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Buhari, Obasanjo And The Umpteen Thieves




THE Nigeria story tells like a fairytale. Right from how the territory was acquired and recovered to how its name was coined and by whom, one cannot but be astounded by the many twists and twirls it has meandered en route to who-knows-where. Mention must be made of the amalgamation of its North and South, the centenary of which was marked last year under leadership of GEJ. Independence was to come some forty-six years later, followed hot on the heels by a thirty-month civil war.

O yes, by this time in 1967, the secessionist enclave of Biafra was neck deep in trouble for daring to sunder what God had used Lord Frederick Lugard to put together in 1914. While the weighted battles raged, many an unverifiable tale was told about transpirations at the war fronts. Among these was how the poet Christopher Okigbo was killed while fighting on the rebel side. According to the apocryphal anecdote, he was felled by an exploding grenade hauled by either him or a colleague that had rebound off a palm trunk, thus having him – as he would have put it in a veritable fable – hoist with his own petards. The truth remains that the victim neither participated in the war nor wrote any line of poetry thenceforth. As for the war, it neither paused nor waned on its account. It waged on as though nothing happened, spawning heroes with abandon.

One of them – certified by all – remains Olusegun Obasanjo, OBJ. By accolades then attained – what else – he did march on to rule the country first as a soldier and then as a civilian. In his tour as military Head-of-State the ruling council did promulgate a decree that implicated whosoever got wind of a coup plot without telling like the plotters. It is also well known that he was to be caught in its web long after his retirement and sentenced to life imprisonment. If his subsequent move from his cell to Aso Rock in a Mandela-like transformation is not the stuff myths are made of then I’m not the person writing this piece.

It’s been argued in some quarters that OBJ only lived to fight again perhaps on account of his travails – talk about luck and its toughness oftentimes. Today OBJ has transformed into a veritable father of the nation only comparable to the serving President who also had a stint – though short-lived – as military Head-of-State. OBJ is also believed to have swung the applecart in Buhari’s favour during the campaigns first by distancing himself from the sitting President and then tearing the then ruling party’s membership card to the full glare of television cameras.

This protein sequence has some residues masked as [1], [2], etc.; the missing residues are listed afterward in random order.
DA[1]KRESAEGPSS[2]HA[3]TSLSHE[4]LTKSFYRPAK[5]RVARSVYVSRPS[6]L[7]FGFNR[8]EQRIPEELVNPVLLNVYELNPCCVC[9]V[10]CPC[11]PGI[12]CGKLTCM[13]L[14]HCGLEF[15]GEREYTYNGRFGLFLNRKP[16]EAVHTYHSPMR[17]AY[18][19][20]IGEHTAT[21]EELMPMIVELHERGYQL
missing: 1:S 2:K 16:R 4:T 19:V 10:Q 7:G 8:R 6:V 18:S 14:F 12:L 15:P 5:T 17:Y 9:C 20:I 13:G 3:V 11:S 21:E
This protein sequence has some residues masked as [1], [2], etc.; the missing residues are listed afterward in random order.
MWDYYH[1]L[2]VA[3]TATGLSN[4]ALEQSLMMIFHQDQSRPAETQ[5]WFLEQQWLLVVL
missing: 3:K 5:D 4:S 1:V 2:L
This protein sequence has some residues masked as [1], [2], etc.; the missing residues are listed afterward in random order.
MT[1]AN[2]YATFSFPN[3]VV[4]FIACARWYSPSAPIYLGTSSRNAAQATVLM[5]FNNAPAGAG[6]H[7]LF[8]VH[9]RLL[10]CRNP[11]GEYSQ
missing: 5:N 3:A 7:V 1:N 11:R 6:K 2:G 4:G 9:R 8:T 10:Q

There is no gainsaying the part luck has played in the rise and rise of these two personas. Consider, for instance what would have been OBJ’s fate had the Head-of-State he replaced been spared in the coup that failed. Or, for that matter, how we would have fared as a nation had those who toppled GMB in his military coming not spared his life. Premised on that would be what would have been the scenario had OBJ succumbed in jail like Shehu Musa Yar’adua. Or GMB caught by the bombs planted for his convoy by Boko Haram. Perhaps GEJ would have won re-election by a landslide or what have you.

All said and done it remains a fact that GMB has lines to learn from OBJ more than any other person in the federation. This is to avoid the grace to grass inflicted on the nation by the OBJ/GEJ interregnum. As much as OBJ has done for the nation, it remains a hidden fact that his name is believed to be in the Halliburton black book. And he is rumoured to be alone in it. Even GMB himself had to suffer such absurd press over a certain 2.8 billion of uncertain currency supposed to have vamoosed from the nation’s purse under his care as Federal Commissioner for Petroleum. So whichever way it swings, GMB ought to know that none can be proven guilty until his innocence is disproved. Perhaps in this lies the gully of difference that may in the end demarcate their regimes in difference.

It is noteworthy that often in the cry to fight corruption, attention is often heaped on the monetary aspects so that the tale will not lack hokes. This canker worm that has at times seen states having as much as twenty percent disparities in admission marks to government institutions ought to be balanced in subsequent appointments. Anything to the contrary might give a suggestion different from the uprightness, which the government of the day preaches or appears to preach.

All the same, PMB’s choice of going after thievery foremost is nothing but laudable. What else when quantities of the local currency stolen to much consternation hitherto only amounts to chicken change to its alters polished off these days in the almighty US Dollar. Also when ab initio only those at the topmost cadres used to stand accused, now even the lowliest of civil servants have been known to cream off as much as manage to make the trip across the files that trespass his table with the cheapest of pens. This means that were GMB to be compared to Ali Baba the legendary Arabian in a tale with a different didactic, he would indeed have to deal with a lot more than forty thieves. Thus he would not be needing distractions like this save as a reminder to how well we have fared.
Isidore Emeka Uzoatu is the author of the novel Vision Impossible.

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